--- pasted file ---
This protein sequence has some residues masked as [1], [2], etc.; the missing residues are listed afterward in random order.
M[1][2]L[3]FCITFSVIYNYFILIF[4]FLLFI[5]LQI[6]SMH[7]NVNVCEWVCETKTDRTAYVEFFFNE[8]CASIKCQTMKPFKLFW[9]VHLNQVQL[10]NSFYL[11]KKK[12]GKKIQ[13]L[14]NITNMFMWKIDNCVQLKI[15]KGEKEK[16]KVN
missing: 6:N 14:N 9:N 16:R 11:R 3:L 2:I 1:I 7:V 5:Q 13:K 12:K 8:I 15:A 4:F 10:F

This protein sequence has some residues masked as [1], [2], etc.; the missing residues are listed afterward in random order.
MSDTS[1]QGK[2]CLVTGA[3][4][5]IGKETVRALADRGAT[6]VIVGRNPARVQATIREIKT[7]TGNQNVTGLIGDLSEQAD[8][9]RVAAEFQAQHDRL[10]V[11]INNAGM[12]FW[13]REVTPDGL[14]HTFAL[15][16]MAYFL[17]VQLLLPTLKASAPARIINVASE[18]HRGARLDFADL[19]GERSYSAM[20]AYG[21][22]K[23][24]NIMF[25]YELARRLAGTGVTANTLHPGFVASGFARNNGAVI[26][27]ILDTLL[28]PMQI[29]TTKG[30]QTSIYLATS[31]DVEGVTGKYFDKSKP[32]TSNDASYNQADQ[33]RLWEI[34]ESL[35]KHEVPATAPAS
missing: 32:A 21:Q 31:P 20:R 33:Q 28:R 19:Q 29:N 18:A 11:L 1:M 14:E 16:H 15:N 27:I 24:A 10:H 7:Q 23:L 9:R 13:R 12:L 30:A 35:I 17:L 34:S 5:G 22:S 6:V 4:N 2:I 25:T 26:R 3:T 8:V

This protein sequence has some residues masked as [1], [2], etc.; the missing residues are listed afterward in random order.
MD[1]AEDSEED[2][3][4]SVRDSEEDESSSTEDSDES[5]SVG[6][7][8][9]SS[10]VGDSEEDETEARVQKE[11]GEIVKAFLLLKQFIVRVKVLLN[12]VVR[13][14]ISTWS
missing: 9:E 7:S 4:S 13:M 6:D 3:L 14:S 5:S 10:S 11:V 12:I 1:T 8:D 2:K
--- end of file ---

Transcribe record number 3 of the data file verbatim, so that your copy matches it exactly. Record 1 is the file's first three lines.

This protein sequence has some residues masked as [1], [2], etc.; the missing residues are listed afterward in random order.
MD[1]AEDSEED[2][3][4]SVRDSEEDESSSTEDSDES[5]SVG[6][7][8][9]SS[10]VGDSEEDETEARVQKE[11]GEIVKAFLLLKQFIVRVKVLLN[12]VVR[13][14]ISTWS
missing: 9:E 7:S 4:S 13:M 6:D 3:L 14:S 5:S 10:S 11:V 12:I 1:T 8:D 2:K